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In Chapter 18, Mr Wopsle is at the Three Jolly Bargemen, giving his audience a theatrical rendition of a murder case as reported in the newspaper:

The victim faintly moaned, "I'm done for," and the murderer barbarously bellowed, "I'll serve you out."

Is the usage of the phrasal verb "serve out" possibly a reference to the killing of an animal in order to serve it up as a dish in a meal?

  • From lexico.com, (archaic) - serve someone out = give someone a Roland for an Oliver. Which last expression wasn't known to me, but apparently it's “to give as good as one gets” (tit for tat). But I'm more familiar with I'll see you out = I'll outlive you, which makes ,more sense in the given context. – FumbleFingers Feb 7 at 17:08
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The Oxford English Dictionary has this definition under "serve, v.1.," along with the earliest cited usage and a directly comparable usage:

  1. to serve out: to punish, take revenge on; to retaliate on (one) for something objectionable. colloq. (orig. Boxing slang). Also (Hunting slang), to ‘punish’ or smash (a fence).

1817 Sporting Mag. 50 18 The butcher was so completely served out, that he resigned all pretensions to victory.

1863 C. Kingsley Water-babies v. 183 I will serve you out for telling the salmon where I was!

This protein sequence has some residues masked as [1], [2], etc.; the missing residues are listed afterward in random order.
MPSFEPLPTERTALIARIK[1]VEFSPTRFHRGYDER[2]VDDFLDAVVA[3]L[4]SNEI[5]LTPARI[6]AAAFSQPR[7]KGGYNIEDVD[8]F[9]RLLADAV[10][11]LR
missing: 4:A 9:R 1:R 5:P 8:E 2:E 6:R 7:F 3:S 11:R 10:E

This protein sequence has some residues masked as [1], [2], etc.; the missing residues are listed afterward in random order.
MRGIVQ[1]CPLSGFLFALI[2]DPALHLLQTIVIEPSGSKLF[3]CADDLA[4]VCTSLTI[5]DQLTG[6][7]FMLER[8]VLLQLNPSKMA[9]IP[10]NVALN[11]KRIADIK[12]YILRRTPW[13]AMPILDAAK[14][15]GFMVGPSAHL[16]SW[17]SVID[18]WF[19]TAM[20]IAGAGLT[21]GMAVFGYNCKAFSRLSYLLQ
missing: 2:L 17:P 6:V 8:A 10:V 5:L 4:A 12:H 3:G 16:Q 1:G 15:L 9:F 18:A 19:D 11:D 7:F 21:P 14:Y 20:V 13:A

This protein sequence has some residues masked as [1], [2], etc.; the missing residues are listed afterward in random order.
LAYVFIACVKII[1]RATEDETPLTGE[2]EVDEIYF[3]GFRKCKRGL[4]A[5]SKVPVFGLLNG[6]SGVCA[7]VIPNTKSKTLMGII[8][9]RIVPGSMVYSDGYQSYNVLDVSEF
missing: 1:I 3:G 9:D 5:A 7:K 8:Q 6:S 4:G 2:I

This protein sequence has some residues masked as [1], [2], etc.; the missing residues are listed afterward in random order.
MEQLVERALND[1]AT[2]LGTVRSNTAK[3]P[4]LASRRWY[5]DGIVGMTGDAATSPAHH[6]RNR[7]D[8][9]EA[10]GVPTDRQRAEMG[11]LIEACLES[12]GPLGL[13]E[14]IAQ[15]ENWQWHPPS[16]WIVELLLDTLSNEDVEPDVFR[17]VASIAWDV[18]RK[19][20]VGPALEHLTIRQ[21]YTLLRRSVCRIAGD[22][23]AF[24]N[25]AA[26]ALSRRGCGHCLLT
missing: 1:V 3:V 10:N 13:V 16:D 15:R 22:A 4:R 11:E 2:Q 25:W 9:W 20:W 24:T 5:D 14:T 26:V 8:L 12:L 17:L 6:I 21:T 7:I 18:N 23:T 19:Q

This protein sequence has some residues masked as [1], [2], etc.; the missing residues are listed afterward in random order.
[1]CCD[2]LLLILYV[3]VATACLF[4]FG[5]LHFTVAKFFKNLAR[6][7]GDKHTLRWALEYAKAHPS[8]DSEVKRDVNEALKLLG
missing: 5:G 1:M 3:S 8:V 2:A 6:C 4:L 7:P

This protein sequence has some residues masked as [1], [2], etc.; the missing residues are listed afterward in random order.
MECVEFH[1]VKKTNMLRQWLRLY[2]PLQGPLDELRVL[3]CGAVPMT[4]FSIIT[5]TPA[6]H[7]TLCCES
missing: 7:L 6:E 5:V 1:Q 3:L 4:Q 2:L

I see no evidence that it refers to killing an animal. The same phrasal verb is used to refer to giving food or drink, with an earlier first cited usage:

  1. c. to serve out, to distribute or deal out (food, ammunition, etc.) in portions. [...]

1793 J. MacDonell Diary 15 Aug. in C. M. Gates Five Fur Traders (1933) 101 Our Bourgeois came up with us and ordered each man a dram, which I served out to them.

It may be that this form of service was then generalized to other subjects or objects. In the 1824 collection of anecdotes Boxiana, these uses appear that emphasize what is being served out or dealt:

In closing, the punishment which Carter served out to his opponent was tremendous in the extreme [...] (p. 316)

Much punishment was served out on both sides [...] (p. 349)

Even without punishment being specified, then, the boxing context would convey what is meant in the following metaphor of boxer as a customer of blows:

However, at all events, Ned (the boxer) is a customer not easily to be served out (p. 108)

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    'Pay out' is (or was) common as well as 'serve out', to mean 'retaliate'. – Michael Harvey Feb 7 at 18:46
  • "Dole out" too. "Payback," even. "Mete out." The connection between capital exchanges and violence is interesting. – TaliesinMerlin Feb 7 at 19:17
  • To pay out literally means to pay what is owing (in money), so to 'pay someone out' means to exact a calibrated revenge proportional to the original offence. – Michael Harvey Feb 7 at 19:40
  • Thank you! It looks like I may have to shell out and subscribe to the OED online! Again, thanks! – JoyRLee Feb 7 at 22:17

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